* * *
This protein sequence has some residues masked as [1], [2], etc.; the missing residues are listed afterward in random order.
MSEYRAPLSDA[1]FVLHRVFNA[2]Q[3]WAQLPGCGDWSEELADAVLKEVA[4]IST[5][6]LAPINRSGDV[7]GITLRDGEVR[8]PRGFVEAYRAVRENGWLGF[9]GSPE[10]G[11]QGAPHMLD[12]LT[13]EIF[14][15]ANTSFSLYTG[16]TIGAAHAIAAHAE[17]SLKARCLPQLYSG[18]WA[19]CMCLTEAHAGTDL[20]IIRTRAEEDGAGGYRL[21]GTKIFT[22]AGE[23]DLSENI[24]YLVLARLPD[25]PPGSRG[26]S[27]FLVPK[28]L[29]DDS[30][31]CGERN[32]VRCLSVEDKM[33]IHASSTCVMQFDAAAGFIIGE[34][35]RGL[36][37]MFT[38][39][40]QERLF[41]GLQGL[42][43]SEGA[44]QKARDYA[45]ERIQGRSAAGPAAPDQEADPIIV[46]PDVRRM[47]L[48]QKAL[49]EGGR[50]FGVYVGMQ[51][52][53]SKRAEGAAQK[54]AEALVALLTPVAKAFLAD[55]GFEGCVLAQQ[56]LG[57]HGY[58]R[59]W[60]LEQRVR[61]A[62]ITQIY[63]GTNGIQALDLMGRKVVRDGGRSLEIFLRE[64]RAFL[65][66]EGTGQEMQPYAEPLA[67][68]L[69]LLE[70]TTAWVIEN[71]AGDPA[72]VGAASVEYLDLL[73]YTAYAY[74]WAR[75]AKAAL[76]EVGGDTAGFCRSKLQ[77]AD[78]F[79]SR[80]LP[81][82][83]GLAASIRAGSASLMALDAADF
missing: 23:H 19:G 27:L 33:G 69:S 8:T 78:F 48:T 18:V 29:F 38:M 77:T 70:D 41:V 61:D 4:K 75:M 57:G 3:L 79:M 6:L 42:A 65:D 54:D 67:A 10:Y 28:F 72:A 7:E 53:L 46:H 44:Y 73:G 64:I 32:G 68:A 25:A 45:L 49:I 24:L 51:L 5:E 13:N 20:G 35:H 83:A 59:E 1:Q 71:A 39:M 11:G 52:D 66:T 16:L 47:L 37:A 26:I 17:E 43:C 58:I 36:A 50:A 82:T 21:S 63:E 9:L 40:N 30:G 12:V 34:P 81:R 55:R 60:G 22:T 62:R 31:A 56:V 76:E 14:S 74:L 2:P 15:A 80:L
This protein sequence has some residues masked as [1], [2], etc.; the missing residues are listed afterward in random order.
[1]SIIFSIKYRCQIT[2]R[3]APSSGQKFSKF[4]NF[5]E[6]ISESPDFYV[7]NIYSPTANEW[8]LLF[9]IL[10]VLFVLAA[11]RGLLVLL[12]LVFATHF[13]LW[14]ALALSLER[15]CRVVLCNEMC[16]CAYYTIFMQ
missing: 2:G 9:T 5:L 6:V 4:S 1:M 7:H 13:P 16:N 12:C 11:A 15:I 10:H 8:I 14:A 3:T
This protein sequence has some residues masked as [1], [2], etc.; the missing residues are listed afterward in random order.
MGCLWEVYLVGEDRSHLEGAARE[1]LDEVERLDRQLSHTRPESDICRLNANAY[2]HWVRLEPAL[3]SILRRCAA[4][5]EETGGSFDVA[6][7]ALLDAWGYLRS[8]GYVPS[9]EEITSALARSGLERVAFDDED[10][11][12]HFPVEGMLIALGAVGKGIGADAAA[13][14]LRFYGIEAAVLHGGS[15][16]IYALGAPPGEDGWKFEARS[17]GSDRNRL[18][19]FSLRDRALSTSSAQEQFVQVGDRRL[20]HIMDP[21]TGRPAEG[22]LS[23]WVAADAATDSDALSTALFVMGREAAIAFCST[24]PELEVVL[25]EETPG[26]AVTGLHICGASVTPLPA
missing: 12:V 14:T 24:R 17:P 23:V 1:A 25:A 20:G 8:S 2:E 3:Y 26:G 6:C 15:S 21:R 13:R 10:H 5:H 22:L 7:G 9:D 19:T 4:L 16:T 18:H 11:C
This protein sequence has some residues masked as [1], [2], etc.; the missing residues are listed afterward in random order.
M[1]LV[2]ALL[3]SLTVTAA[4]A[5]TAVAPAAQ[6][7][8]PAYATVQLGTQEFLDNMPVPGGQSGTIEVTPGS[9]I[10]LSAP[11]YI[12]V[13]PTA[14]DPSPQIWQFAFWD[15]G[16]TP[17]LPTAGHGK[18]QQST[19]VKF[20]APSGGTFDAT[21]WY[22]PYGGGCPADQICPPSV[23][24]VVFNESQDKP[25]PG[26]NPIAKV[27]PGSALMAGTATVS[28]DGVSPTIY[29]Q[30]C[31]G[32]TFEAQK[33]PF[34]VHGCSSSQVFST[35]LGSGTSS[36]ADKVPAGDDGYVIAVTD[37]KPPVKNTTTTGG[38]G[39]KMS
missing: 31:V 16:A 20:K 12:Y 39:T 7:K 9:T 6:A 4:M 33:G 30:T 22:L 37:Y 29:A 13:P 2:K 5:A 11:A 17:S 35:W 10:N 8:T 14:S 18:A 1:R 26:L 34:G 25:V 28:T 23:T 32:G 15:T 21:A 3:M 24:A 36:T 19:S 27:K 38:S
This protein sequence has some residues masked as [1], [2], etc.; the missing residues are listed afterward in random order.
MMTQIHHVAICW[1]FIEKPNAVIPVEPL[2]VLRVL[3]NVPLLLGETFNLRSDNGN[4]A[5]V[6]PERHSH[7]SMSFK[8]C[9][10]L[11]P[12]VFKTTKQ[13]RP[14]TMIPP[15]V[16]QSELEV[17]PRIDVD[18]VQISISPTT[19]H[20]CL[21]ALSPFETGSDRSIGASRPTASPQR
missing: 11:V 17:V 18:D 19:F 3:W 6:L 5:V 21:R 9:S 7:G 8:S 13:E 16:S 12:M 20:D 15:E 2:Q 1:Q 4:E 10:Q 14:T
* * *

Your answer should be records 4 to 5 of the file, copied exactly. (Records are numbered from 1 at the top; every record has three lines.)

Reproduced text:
This protein sequence has some residues masked as [1], [2], etc.; the missing residues are listed afterward in random order.
M[1]LV[2]ALL[3]SLTVTAA[4]A[5]TAVAPAAQ[6][7][8]PAYATVQLGTQEFLDNMPVPGGQSGTIEVTPGS[9]I[10]LSAP[11]YI[12]V[13]PTA[14]DPSPQIWQFAFWD[15]G[16]TP[17]LPTAGHGK[18]QQST[19]VKF[20]APSGGTFDAT[21]WY[22]PYGGGCPADQICPPSV[23][24]VVFNESQDKP[25]PG[26]NPIAKV[27]PGSALMAGTATVS[28]DGVSPTIY[29]Q[30]C[31]G[32]TFEAQK[33]PF[34]VHGCSSSQVFST[35]LGSGTSS[36]ADKVPAGDDGYVIAVTD[37]KPPVKNTTTTGG[38]G[39]KMS
missing: 31:V 16:A 20:K 12:Y 39:T 7:K 9:T 6:A 4:M 33:G 30:T 22:L 37:Y 29:A 13:P 2:K 5:A 11:A 17:S 35:W 10:N 8:T 14:S 18:A 1:R 26:L 34:G 25:V 28:T 23:T 32:G 15:T 21:A 3:M 24:A 36:T 19:S 27:K 38:S
This protein sequence has some residues masked as [1], [2], etc.; the missing residues are listed afterward in random order.
MMTQIHHVAICW[1]FIEKPNAVIPVEPL[2]VLRVL[3]NVPLLLGETFNLRSDNGN[4]A[5]V[6]PERHSH[7]SMSFK[8]C[9][10]L[11]P[12]VFKTTKQ[13]RP[14]TMIPP[15]V[16]QSELEV[17]PRIDVD[18]VQISISPTT[19]H[20]CL[21]ALSPFETGSDRSIGASRPTASPQR
missing: 11:V 17:V 18:D 19:F 3:W 6:L 5:V 21:R 9:S 7:G 8:S 13:E 16:S 12:M 20:D 15:E 2:Q 1:Q 4:E 10:Q 14:T